There are two types of people in this world: Those who will not dork out upon seeing the phrase “‘Like A Pimp 2015′ [ft. Lil Flip]” and those who will. There is a very good chance you haven’t thought about Lil Flip in years, if you ever even thought about him at all. Every since he spectacularly lost a feud with a younger T.I., the once-ascendent Houston rapper has disappeared completely from the national stage. But “Like A Pimp,” the 2003 David Banner/Lil Flip track, was an absolute anthem for a little while there, and some of us will always remember it, and Flip, with great fondness. And so when its seesawing music-box keyboard line and its thundering orchestra hits burst their way onto the new Gangsta Boo/Beatking mixtape Underground Cassette Tape Music, some of us will get that involuntary dweeb-rush feeling, the same one we get when we pull up the Flip/Fam’Lay “Rock & Roll” video on YouTube once every few months. (Watch it again, it’s great.) And that feeling will only deepen when the real Flip shows up on the track, rapping in that sleepy cartoon drawl that suggests you’re only hearing a few bars from an all-day freestyle session. “I still get paid off hits,” says Flip. Maybe he does! But the experience of hearing his voice in 2015 involves feeling a very specific type of nostalgia. And that feeling is all over Underground Cassette Tape Music, from its title on down.
An introduction to these two: Gangsta Boo is an original member of the pioneering Memphis horror-crunk and, by any reasonable measure, one of the five greatest female rappers of all time. Her unapologetic raunch levels and the sassy snap of her delivery have made her one of the most quietly influential rappers of the last two decades; there’s basically no Southern female rapper who didn’t pick up at least a couple of tricks from her. There’s nostalgia in hearing her rap, too, even though she’s stayed active in recent years. Beatking, meanwhile, is a Houston rapper and a regional star, since Texas is the sort of place where you can still have underground stars. He calls himself Club Godzilla, which is an amazing nickname. His main gimmick is that he builds songs out of of-the-moment internet memes; his “Ebola” freestyle is his latest contribution. He’s an enormous guy, and he raps like one, delivering his shit-talk, often about strip clubs and money, in a heavy huff. But he’s also a deceptively slick punchline rapper and a crafty producer. On the tape’s outro, Gangsta Boo says that she and Beatking have actually never met each other; they put the whole tape together via email. That’s a surprise, though, since they have a serious on-record chemistry, and since Boo’s female energy balances out Beatking’s dick-talk nicely.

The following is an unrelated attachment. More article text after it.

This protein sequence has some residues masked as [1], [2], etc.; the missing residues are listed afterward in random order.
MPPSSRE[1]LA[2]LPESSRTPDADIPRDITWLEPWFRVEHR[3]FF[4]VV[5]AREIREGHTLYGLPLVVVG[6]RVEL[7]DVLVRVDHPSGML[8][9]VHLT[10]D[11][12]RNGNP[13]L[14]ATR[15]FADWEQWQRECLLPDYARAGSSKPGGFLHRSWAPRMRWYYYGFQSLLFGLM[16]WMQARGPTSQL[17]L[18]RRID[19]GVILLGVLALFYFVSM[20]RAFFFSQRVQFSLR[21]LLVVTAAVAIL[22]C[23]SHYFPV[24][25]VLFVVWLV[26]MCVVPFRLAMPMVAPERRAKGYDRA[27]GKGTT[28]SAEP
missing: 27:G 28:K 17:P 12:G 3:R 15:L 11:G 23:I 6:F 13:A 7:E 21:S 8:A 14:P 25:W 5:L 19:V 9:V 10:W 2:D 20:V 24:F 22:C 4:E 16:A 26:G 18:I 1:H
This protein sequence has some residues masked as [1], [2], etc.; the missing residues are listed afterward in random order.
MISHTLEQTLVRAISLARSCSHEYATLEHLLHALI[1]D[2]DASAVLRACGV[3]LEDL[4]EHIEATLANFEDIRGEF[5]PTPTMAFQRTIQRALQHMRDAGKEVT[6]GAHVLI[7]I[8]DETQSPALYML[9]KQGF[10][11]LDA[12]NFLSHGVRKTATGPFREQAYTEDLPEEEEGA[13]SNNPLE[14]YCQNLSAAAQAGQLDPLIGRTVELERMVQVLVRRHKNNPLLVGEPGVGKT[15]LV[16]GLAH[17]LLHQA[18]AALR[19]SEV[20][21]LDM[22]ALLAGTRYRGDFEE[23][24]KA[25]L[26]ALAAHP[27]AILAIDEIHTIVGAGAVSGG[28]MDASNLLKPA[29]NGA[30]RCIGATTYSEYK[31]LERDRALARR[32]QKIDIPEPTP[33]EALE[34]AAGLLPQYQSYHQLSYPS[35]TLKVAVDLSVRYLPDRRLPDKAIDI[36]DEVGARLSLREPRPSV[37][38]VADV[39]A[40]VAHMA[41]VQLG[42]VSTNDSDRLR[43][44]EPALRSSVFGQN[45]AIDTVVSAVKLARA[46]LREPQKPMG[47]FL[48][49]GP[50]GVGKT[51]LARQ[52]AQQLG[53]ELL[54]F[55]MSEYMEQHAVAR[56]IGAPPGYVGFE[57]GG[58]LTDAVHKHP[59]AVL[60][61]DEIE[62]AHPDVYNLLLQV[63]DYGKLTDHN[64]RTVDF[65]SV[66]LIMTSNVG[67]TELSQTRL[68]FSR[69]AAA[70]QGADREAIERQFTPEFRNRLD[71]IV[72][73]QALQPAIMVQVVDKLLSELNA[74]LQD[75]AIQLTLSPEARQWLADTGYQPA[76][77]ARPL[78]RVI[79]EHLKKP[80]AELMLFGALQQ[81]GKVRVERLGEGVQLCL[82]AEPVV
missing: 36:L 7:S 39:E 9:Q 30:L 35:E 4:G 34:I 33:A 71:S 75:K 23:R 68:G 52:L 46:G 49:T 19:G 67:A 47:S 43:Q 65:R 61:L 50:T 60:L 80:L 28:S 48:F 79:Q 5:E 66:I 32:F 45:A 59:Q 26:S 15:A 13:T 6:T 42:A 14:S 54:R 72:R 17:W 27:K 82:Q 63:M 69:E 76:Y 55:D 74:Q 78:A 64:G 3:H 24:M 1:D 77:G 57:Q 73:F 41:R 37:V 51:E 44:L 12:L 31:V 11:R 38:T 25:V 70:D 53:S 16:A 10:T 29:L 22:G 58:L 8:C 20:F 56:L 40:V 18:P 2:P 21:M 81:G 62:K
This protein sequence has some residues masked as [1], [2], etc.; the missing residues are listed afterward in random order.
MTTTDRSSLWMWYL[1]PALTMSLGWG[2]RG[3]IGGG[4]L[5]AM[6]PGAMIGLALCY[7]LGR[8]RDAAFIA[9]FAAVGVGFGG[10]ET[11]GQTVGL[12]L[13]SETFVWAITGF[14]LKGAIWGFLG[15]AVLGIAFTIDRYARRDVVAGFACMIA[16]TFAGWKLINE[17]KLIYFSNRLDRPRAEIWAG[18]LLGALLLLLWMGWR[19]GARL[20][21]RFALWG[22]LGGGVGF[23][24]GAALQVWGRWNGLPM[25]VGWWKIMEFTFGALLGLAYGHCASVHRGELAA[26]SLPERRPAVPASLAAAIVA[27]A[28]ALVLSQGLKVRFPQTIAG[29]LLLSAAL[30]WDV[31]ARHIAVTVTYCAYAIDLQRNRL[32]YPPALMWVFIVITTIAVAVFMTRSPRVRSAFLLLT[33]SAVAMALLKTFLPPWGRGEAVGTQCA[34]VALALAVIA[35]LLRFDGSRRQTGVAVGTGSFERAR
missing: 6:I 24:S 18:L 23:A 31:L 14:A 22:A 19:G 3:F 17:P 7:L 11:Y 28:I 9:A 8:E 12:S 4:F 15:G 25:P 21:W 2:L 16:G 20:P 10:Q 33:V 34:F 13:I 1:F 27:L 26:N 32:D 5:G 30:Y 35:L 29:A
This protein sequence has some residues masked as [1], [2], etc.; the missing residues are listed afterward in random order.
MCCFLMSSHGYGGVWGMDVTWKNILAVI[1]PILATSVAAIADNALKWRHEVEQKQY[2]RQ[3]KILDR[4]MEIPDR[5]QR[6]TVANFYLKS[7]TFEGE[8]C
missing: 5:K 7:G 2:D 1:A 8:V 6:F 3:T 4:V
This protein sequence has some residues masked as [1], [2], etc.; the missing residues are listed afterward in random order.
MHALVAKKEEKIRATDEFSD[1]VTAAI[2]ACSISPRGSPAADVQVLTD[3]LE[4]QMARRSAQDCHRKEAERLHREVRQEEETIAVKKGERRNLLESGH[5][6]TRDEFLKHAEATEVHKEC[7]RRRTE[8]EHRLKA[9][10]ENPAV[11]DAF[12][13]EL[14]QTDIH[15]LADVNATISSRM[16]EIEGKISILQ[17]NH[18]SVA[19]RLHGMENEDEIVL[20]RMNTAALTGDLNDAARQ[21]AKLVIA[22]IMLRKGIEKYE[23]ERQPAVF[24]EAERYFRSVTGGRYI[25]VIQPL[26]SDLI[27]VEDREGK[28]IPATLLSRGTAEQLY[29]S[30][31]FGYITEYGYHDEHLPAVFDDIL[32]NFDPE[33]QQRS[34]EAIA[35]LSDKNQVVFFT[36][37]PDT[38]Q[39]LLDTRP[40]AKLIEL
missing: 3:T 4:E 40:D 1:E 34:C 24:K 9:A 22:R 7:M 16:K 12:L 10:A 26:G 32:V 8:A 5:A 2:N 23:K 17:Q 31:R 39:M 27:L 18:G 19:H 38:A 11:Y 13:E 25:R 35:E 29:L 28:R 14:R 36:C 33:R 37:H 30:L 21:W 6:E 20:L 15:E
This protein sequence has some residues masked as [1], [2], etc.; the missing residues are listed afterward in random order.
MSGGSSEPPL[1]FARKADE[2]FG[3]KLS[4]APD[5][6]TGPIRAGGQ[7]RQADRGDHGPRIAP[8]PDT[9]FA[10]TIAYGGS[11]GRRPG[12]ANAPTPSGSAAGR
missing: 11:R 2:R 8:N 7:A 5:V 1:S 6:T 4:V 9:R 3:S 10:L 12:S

Underground Cassette Tape Music works as a tribute to various eras of underground regional rap — music that isn’t forgotten exactly, but which is rarely afforded the respect it deserves. The beats from Goodie Mob’s “Cell Therapy” and Mike Jones’ “Still Tippin'” appear, in slightly altered form. Guys like Paul Wall and Daz Dillinger make appearances. OJ Da Juiceman is on there, too, and even though his moment was only a few years ago, he still fits in just fine. Beatking talks, whenever he gets a chance, about the rap legacies of both Houston and Memphis. On opening track “Come Off Dat,” he adapts the flow of the late and oft-imitated Three 6 Mafia member Lord Infamous, giving credit where it’s due. The tape isn’t a pure throwback move, and a song like “Rambunctious” is perfectly of-the-moment, roping in Danny Brown and Riff Raff to go in over a blown-to-pieces AraabMuzik-style EDM track. But this is hardhead rider music, specifically constructed to give the same feeling as, say, a random YoungBloodz album might’ve once given you.
It works. The beats, mostly from lesser-known producers, offer up a ton of bass and empty space, and they know how to stay out of the rappers’ way. Listening to the tape while driving this morning, the bass was enormous enough to literally shake my minivan, and it’s not like I have some amazing woofer setup. But even with all that bass, I could still make up every line. And the punchlines are good. Beatking on “Dollar Signs”: “Fuck you, loser / I been getting money since the PT Cruiser.” Gangsta Boo has an irresistible bounce in her voice that has not faded at all over the years. The sound is way cleaner than what you’d find on the murky old Three 6 records, but that tingly minor-key horror-movie feeling remains intact. (I’m pretty sure Beatking samples Goblin’s score to Argento’s Suspiria on his beat for “Paper Chase.”) The hooks move. It’s pretty clear that everyone involved in the tape had fun making it, and that fun extends when you’re hearing it. The tapes have the same energy as the Rubba Band Business tapes that Juicy J made with Lex Luger a few years ago. Those were enough to completely revive Juicy’s career, and I’d like to think that Underground Cassette Tape Music could do the same for his old Three 6 comrade Gangsta Boo. And even if that doesn’t happen, it’s still a fun ride.
Download Underground Cassette Tape Music at Livemixtapes.